The Jefferson Village School Board got their first look at the proposed 2010-11 budget at their meeting March 1.
Overall, the budget is down 4 percent from last year’s budget, but the local contribution to the budget is up more than 7 percent.
“It comes down to devastating losses in state funding,” Supt. Bob Bouchard told the school board.
The exact amount of money the school is losing in state subsidy isn’t known, but it looks like it’s going to be almost $300,000, according to the budget.
Bouchard said JVS is in better shape than other schools because they don’t normally get that much in state subsidy, so “they can’t take that much away,” he said.
The budget presented at the meeting is an initial draft, and will almost certainly change as it seeks approval by the school board, budget committee, and the final town vote on Tues., March 30.
The board set a tentative date of March 15 for a public hearing to present the budget.
“With the amount of money we lost from the state, it’s not as bad as it could be,” said Principal Peter Gallace. “We hope the voters will see that we’re doing our best to downsize.”
There are four staff positions being cut in this budget – two teaching positions and two education technicians, who work one-on-one with special needs students, Gallace said.
They will also cut hours from a secretarial position from six per day to four, Gallace said.
One of the teaching positions being cut belongs to a teacher who is retiring, and who will not be replaced. One of the Ed Techs being cut works with a current 8th grade student who will be going to high school next year.
“We’ve talked to the local preschools, and we don’t anticipate an influx of special needs students next fall,” said Gallace.
The bigger problem the school faces with the cut in teaching positions is that the 4th grade class will have 21 students, Gallace said.
The school plans to cope with the large class by trying something new, Gallace said.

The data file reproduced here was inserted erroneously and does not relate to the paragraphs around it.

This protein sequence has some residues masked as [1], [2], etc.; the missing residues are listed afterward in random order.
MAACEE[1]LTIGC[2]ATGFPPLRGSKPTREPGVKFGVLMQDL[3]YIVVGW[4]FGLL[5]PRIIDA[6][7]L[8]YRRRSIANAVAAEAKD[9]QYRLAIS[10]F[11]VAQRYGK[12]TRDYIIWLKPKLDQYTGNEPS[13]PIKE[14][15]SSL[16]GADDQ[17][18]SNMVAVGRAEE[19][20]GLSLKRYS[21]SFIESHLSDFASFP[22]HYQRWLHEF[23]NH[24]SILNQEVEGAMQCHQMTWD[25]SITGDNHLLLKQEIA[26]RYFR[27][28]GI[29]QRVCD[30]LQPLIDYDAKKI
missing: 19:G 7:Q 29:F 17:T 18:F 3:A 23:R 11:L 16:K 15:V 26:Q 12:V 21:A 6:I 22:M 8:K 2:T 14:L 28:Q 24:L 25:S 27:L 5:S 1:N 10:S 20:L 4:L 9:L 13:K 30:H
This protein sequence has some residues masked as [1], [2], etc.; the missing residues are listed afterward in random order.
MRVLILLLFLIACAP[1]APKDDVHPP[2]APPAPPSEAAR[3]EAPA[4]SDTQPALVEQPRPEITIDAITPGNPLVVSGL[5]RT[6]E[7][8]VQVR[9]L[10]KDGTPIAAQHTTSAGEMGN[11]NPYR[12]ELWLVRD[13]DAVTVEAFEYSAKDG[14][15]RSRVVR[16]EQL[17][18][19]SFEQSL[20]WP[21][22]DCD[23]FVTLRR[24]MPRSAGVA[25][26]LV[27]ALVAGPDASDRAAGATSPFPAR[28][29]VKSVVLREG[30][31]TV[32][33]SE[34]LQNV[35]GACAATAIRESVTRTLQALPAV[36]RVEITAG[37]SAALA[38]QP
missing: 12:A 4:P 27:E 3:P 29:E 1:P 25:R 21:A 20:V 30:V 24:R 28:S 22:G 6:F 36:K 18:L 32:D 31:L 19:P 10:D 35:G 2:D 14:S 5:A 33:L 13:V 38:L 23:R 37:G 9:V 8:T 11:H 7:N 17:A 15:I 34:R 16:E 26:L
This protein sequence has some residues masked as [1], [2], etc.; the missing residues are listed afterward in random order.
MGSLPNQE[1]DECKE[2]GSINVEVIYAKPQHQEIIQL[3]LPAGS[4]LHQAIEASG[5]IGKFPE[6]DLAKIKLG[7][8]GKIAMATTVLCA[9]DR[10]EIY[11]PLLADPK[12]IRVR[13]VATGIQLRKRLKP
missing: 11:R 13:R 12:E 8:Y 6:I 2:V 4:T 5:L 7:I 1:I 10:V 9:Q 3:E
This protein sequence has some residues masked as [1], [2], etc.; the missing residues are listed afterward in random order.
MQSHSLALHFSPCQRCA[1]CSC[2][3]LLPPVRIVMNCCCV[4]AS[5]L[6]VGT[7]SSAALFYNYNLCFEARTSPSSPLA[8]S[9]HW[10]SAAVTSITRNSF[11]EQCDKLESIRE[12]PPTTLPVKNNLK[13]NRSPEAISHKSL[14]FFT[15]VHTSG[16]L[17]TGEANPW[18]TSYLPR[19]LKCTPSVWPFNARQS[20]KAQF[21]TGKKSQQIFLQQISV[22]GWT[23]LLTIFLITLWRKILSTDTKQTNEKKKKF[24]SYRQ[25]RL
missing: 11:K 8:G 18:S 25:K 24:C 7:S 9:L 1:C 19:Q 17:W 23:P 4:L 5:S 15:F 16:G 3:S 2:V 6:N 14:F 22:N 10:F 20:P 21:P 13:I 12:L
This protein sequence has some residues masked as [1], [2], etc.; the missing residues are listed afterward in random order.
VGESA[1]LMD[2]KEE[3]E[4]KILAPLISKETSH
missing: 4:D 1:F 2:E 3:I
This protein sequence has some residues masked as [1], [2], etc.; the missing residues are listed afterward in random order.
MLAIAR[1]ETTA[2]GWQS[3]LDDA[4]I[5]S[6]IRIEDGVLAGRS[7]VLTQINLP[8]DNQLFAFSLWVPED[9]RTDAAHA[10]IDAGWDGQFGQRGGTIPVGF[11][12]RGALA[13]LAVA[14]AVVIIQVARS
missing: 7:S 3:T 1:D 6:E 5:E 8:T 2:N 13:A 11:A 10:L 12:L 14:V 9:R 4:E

The class will be split into smaller groups for many subjects taught by teachers in other departments. The physical education teacher is certified to teach health classes and the art teacher is certified to teach K-8, so she will teach reading or math classes for the 4th graders, Gallace said.
The second Ed Tech (a 504 position) being cut is an Ed Tech who works one-on-one with a diabetic student to make sure their medical needs are seen to.
The school currently has three diabetic students, who all came into the school in the last three years, Gallace said.
Based on recommendations by medical professionals, the school will hire a full-time nurse to work with students with special medical needs, Gallace said.
The new nurse will not only allow for the elimination of the Ed Tech positions, but will be trained and certified to work with the students, Gallace said.
“The Ed Techs do a great job,” Gallace said, “but we want to have someone who’s medically certified to work with students with medical needs.”
The school board will also be wrestling with the need to replace an aging school bus. The draft budget includes $75,000 to purchase a new bus, some of which will be recuperated from the state, Bouchard said.
“The application to buy a bus was approved by the state,” Bouchard said. “We will get some money from them, but because we can’t predict exactly how much, we budgeted as though we’re paying the whole cost.”
If JVS buys a new bus, the state money will come in the form of a reimbursement that will go onto the 2011-12 budget. It could be the entire cost of the bus, but Bouchard said it will “probably cover most of it.”
The bus discussed is more than 10 years old and has more than 20,000 miles more than the state recommended maximum for buses. The rest of the JVS bus fleet is also aging, and will need to be replaced in the coming years, Bouchard said.
The board will look at options for replacing the bus, but said at the meeting they will seriously consider moving to a contracted bus service.
More research is needed to determine whether contracting out to a private bus company would save money in the long run, the board said.
“The problem is, if you make the change, you make the change,” Bouchard said.
More than likely, the school would give up their bus fleet to cover part of the cost of a contract, and would be unable to revert to owning their own bus fleet if they were unhappy with the decision.
Several other schools in Lincoln County have bus service contracts, but at least one has experienced “some buyer’s remorse,” Bouchard said.
“You’ve got some decisions to make,” Bouchard told the board. “It’s a hard year and it’s not going to be an easy budget to make.”
“You all picked a great firm to do this,” he said. “Everything looks to be going well, and they’ve done a great job so far.”
The ground breaking is still on schedule for this May, Bouchard said,
In the principal’s report, Gallace said that the school’s NECAP results, the new state student assessment test, were “a little low.”
“We’ve got some work to do,” Gallace said.
To that end, the school has purchased testing preparation materials to help the kids next fall.
“Some of the kids, especially the younger ones, get really scared at the test, so these practice materials should get them used to the format and to the way the questions are set up,” Gallace said.